The Concussion Playbook
Concussions are called an ‘invisible injury’ because its symptoms aren’t always easy to recognize and even MRI imaging isn’t perfect at identifying a concussion. But with this kind of brain trauma, the effects are all too real. According to Scientific American, one blow to the head may increase your risk of a mental health disorder. We’ll cover some steps you can take to reduce your chances of suffering long term effects after a hard hit.
What is a Concussion?
A concussion is traumatic brain injury caused when the brain is shaken inside the skull, which can cause damage to blood vessels in the brain or even injury to the brain tissue itself.
All it takes is a hard tumble on the basketball court or a blow to the head or the body. Yes, that’s right — you don’t necessarily have to hit your head. For example, when your body stops suddenly due to a hard tackle or a strong pick, it can cause whiplash and a concussion.
Some people think concussions only happen if you black out. But nine out of ten concussions don’t make you lose consciousness, and some only cause a brief interruption in mental alertness. Studies find that most high school and college athletes don’t report concussions while playing football. They might not realise that a concussion can happen even if you don’t black out.
In the past, athletes in many sports returned to play too soon after a concussion, sometimes even on the same day. But sports and health organizations are starting to take these injuries much more seriously. Trainers, health care professionals and athletes themselves are watching more closely for concussions and taking a more conservative approach to rehabilitation and return to play. This is an important change for the health of athletes everywhere.
Dealing with a Concussion
If you’ve had a concussion, the first 10 days are crucial. During this time you are at the greatest risk for another concussion. Not only that, your risk of getting another concussion rises every time you have one. If you can protect yourself in those first few days, you’ll have much better odds of a full recovery.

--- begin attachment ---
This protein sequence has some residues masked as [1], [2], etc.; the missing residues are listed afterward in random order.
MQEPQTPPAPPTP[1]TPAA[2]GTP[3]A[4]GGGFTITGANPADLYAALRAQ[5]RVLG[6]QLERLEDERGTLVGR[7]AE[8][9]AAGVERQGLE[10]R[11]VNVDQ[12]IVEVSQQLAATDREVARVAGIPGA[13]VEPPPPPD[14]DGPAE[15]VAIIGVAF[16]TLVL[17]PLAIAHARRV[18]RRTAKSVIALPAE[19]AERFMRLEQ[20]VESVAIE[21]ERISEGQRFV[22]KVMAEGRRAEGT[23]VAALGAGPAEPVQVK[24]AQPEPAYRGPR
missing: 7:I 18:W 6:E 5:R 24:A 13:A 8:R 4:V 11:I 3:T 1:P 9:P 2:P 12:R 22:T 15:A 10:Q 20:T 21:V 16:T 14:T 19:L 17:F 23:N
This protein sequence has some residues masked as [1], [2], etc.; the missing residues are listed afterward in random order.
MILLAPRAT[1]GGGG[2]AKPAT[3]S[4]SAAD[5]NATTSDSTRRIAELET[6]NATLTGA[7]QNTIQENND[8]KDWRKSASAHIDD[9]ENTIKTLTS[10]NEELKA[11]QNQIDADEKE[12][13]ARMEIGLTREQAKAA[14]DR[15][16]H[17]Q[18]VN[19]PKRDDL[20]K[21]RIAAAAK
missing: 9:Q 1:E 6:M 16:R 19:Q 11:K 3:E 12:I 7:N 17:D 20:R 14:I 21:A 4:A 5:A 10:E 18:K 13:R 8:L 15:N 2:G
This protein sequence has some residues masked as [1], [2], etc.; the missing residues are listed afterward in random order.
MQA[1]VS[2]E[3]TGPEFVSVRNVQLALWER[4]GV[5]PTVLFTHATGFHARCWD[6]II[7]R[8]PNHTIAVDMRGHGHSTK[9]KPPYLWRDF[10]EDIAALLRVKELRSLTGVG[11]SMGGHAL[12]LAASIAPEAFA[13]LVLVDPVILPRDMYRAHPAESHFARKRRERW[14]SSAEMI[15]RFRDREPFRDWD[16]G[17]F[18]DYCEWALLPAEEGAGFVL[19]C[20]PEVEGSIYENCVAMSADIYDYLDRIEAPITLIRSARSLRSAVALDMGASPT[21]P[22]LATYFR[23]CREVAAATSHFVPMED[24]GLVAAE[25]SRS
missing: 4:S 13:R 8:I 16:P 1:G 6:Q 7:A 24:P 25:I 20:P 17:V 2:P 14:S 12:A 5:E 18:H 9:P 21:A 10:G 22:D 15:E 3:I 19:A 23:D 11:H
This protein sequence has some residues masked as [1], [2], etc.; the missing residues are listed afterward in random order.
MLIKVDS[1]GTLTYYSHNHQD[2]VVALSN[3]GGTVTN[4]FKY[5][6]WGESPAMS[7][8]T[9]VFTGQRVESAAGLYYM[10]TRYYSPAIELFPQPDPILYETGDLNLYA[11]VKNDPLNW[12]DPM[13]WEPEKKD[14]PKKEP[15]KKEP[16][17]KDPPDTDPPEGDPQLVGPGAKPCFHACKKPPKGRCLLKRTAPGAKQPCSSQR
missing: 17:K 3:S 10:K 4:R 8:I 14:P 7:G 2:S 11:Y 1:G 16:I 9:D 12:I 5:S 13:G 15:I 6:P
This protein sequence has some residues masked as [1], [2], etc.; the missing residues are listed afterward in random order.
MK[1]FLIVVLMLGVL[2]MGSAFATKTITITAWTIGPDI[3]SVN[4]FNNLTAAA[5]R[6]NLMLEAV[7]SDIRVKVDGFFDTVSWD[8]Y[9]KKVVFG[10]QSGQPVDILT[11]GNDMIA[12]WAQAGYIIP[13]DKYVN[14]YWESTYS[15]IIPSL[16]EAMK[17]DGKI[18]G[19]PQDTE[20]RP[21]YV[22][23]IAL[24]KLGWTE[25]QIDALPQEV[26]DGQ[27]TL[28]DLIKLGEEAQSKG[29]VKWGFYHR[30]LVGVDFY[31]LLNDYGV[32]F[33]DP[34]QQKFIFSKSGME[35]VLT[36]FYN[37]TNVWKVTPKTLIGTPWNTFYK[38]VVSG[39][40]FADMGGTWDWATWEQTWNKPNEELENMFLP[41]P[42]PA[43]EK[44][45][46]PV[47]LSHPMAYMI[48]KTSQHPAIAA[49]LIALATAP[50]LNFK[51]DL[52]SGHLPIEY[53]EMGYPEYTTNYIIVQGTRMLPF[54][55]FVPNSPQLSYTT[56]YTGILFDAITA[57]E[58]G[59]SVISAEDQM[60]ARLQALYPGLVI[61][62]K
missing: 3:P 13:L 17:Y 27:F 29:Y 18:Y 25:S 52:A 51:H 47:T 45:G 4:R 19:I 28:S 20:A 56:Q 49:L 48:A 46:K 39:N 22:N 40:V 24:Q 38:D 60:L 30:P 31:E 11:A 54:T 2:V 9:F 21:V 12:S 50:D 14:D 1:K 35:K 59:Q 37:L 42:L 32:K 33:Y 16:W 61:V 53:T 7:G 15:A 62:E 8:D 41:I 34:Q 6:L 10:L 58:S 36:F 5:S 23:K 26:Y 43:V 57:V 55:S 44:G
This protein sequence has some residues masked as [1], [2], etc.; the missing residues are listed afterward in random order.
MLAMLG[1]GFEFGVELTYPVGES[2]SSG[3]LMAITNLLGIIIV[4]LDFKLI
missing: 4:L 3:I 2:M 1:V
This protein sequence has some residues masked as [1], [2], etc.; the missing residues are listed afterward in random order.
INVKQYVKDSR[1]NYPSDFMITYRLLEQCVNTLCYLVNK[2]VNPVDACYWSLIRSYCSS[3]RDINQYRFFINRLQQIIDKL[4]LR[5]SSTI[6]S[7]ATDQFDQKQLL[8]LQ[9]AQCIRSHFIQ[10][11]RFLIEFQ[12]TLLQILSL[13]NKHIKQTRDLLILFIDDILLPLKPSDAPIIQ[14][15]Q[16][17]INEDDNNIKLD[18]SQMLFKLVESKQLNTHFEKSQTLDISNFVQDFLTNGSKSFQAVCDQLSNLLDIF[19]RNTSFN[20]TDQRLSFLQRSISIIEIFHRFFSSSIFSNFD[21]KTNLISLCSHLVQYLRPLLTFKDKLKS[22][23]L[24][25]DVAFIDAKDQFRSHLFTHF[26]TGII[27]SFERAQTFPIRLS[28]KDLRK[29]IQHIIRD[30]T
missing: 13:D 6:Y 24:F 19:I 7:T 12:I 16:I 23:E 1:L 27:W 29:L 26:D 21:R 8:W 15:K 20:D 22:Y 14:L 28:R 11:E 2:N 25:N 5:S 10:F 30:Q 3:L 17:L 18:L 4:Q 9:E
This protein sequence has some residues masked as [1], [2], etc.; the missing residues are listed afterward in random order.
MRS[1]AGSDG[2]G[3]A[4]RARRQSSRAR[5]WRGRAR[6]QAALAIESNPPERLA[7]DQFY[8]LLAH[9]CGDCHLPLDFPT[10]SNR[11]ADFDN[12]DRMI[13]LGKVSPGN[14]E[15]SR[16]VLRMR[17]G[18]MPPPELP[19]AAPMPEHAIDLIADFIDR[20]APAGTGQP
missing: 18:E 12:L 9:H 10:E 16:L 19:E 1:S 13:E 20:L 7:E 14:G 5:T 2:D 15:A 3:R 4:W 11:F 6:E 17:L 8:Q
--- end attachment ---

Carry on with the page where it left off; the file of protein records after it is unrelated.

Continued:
But first, you need to know that you have a concussion. Effective concussion management starts with recognizing the signs and symptoms, some of which may show up hours or days after your injury. It is important for parents, coaches, trainers and athletes to recognize these early signs. They typically include:
- Difficulty thinking clearly, concentrating or remembering new information.
- Headache, blurry vision, queasiness or vomiting, dizziness, balance problems or sensitivity to noise or light.
- Irritability, moodiness, sadness or nervousness.
- Extreme sleepiness or difficulty falling asleep or remaining asleep.
Any athlete with potential concussion warning signs should see a physician as quickly as possible for a diagnosis. Remember, there is no simple test for a concussion. Many concussions can be missed if you rely only on a simple five-minute assessment done on the sidelines.
Athletes, coaches, parents and health care providers should all be up to date on concussions. If you are not comfortable dealing with a concussion yourself, have a concussion plan in place so you know exactly who to ask for help if someone shows warning signs.
Returning to Play
Most people recover within a few days to three months. The Zurich Consensus statement on concussion recovery recommends the following five stages of rehabilitation:
- No activity: Focus on recovery. Rest your body and your mind.
- Light aerobic exercise: Get your heart rate up with light activities like walking and swimming, but don’t go past 70% of your maximum heart rate. Your goal is to increase your heart rate without risk of re-injury. Do not do any resistance training yet.
- Sport-specific exercise: Add movement by re-introducing sport-specific movement like skating or running drills. Do not do anything that might risk a head impact.
- Non-contact training drills: Add more complex forms of training to improve your exercise, coordination and cognitive load. This could include passing drills in football and hockey. You may start resistance training again.
- Full-contact practice: Once your doctor says it’s okay, you can participate in normal training again. This will build your confidence and skills before returning to play.
At any stage, if you experience any recurring symptoms, restart the process and remain inactive until the symptoms stop.
Returning to play after concussion should occur only with medical clearance from a licenced health care provider trained in the evaluation and management of concussions.
The Importance of a Team
In all cases it is important to have a healthcare team working together to get you back on the field safely with an eye on your long-term health.
A physician can provide a concussion diagnosis and manage and evaluate your condition in order to provide medical clearance.
Health care practitioners such as chiropractors can help you manage headaches or back and muscle pain you may have as a result of your concussion. It’s important to remember that your injury may have also injured your neck, shoulder or back. While you’re resting and recovering, these injuries might resolve on their own. If not, a chiropractor or a physiotherapist can help you recover and return to play. A full evaluation of your strength and physical function will help you know when your body is ready to get back into sports.
Concussion symptoms can vary widely from person to person: while one person might suffer from pain, another may have depression and trouble sleeping. Education, encouragement, and a commitment to getting you back to your daily activities as soon as it is safe and appropriate are some of the best known strategies to help overcome many of the negative outcomes of concussion. That takes a committed approach from the right health care team alongside family and friends.